Most of the outdoor 5G tests today use millimeter-wave frequencies, 28GHz and higher. Compared with today’s mobile networks, this technology uses pretty high frequencies because the already existing ones use 3GHz. Technologies with lower frequencies can have a bigger range, than those which use higher frequencies.
So what happens when we come to the point of 5G indoor connectivity?
The key to effective indoor mobile cellular coverage and capacity is a far traveling signal. Modern architecture can become a real problem when it comes to letting the radio signals to pass through them. It is hard enough for some of today’s licensed spectrum to get through building walls, and with 5G technology which uses short-range radio signals, it will be almost impossible.
5G will intensify in-building connectivity issues, impacting not just business within the buildings, but also CRE building and facilities managers who want to get top companies into their office space.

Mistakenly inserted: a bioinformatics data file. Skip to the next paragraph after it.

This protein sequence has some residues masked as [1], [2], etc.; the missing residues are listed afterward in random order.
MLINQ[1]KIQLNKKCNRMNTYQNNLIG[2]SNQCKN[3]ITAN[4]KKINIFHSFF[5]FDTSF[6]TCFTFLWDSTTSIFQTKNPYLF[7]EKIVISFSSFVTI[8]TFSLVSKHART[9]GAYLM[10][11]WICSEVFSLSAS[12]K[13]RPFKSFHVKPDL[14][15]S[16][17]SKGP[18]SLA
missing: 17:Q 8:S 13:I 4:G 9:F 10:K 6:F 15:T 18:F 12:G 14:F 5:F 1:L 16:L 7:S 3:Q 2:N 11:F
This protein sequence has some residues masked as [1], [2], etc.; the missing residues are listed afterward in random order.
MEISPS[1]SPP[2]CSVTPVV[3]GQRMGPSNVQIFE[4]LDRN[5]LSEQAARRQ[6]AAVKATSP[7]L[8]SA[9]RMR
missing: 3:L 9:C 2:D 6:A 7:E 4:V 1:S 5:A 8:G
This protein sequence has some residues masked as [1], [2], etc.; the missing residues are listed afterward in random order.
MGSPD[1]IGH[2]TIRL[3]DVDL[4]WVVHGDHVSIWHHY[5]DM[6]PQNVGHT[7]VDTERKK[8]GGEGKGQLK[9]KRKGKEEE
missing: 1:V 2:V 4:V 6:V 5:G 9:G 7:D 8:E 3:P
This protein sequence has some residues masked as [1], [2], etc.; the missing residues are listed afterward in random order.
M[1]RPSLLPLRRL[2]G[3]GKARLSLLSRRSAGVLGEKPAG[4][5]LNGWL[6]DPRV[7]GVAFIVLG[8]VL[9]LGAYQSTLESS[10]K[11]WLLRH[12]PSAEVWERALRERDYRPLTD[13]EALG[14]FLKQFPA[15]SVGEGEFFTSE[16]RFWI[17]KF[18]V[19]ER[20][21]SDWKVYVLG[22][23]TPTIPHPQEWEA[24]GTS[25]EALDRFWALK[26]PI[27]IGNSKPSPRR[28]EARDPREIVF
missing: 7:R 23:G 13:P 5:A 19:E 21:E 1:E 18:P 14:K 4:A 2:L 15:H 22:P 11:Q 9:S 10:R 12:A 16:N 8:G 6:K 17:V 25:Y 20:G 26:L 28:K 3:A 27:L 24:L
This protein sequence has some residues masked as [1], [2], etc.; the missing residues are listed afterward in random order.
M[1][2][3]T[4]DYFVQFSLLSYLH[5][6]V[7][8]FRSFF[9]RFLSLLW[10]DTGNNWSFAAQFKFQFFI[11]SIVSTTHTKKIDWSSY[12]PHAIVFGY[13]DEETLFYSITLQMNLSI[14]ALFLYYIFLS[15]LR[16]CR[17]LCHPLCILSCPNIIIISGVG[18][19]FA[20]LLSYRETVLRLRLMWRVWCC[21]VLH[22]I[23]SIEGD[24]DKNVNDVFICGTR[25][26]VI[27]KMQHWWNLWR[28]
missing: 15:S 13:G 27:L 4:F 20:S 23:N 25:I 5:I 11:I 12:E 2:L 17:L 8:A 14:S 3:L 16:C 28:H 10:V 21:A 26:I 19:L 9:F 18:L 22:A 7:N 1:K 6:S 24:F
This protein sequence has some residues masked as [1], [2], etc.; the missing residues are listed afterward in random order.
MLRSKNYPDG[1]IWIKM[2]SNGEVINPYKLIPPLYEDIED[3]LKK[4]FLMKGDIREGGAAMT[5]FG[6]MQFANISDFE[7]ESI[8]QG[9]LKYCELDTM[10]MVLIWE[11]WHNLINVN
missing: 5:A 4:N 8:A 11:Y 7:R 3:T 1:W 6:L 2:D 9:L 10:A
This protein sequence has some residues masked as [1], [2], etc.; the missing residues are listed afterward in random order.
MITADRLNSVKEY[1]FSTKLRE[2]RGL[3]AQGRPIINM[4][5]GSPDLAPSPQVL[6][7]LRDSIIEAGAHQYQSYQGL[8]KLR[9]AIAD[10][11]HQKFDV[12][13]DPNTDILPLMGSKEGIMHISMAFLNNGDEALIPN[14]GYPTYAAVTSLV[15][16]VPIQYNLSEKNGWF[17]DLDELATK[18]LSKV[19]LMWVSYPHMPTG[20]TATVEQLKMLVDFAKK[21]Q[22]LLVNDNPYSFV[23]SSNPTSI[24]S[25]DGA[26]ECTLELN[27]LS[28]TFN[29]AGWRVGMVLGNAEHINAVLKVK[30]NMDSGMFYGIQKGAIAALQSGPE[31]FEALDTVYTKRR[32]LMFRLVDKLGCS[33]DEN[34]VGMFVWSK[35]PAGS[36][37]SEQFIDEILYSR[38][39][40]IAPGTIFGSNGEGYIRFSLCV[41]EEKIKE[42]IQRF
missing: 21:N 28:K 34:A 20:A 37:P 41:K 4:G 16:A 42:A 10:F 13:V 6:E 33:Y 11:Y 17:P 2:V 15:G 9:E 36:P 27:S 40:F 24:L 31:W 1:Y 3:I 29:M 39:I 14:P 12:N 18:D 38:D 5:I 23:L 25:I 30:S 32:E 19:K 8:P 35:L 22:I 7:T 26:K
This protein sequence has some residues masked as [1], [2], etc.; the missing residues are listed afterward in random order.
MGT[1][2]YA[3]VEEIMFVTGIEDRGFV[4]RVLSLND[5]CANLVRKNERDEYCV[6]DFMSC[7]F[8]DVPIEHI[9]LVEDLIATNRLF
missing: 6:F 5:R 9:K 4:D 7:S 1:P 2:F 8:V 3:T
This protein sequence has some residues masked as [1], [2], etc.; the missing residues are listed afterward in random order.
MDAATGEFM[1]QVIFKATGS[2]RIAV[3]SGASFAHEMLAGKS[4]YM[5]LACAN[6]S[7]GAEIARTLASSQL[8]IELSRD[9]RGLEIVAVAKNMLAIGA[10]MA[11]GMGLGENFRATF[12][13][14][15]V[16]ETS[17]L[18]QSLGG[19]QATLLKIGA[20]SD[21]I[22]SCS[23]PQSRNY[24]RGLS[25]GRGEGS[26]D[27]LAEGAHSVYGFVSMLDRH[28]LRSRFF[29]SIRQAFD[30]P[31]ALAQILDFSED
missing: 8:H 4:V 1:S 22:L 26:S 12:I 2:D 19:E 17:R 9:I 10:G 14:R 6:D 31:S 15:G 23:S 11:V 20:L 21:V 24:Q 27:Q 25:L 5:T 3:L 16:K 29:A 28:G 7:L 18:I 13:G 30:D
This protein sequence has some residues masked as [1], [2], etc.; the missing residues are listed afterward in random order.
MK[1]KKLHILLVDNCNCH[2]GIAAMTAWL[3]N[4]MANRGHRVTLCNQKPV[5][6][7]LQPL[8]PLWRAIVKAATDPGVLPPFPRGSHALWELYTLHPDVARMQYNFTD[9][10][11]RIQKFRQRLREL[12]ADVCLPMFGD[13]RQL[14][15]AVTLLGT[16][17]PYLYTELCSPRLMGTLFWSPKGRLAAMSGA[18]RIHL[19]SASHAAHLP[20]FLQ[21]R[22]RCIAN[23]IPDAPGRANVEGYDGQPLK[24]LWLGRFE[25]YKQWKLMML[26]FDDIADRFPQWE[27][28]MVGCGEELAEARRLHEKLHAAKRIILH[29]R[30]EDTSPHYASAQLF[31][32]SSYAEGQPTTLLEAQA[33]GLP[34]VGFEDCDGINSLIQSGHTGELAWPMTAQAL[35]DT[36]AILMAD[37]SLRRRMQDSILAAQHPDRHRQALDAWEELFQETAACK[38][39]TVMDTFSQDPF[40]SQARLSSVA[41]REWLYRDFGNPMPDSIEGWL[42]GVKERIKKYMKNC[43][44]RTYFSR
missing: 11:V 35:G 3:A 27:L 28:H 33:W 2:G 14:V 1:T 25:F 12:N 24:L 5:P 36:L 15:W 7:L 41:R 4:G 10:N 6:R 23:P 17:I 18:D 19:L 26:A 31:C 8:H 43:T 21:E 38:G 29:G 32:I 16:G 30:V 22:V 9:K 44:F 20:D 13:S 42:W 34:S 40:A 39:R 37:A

If they want to lessen this problem and improve indoor connectivity, design engineers can specify a full spectrum distributed antenna system network, which will be in the best position to support indoor 5G moving forward.
DAS is a kit of cabling, small remote units, and antennas that are distributed throughout a building and linked to a central distribution hub, which connects to the RF source used by the mobile operators. This only refers to indoor connectivity, with 5G there will be a separation in outdoor and indoor connectivity, unlike now where indoor network borrows signals from the outdoor network when necessary. Users will receive a guaranteed level of service.
Will this be the perfect solution for 5G technology indoor implementation, we will wait to see in 2020.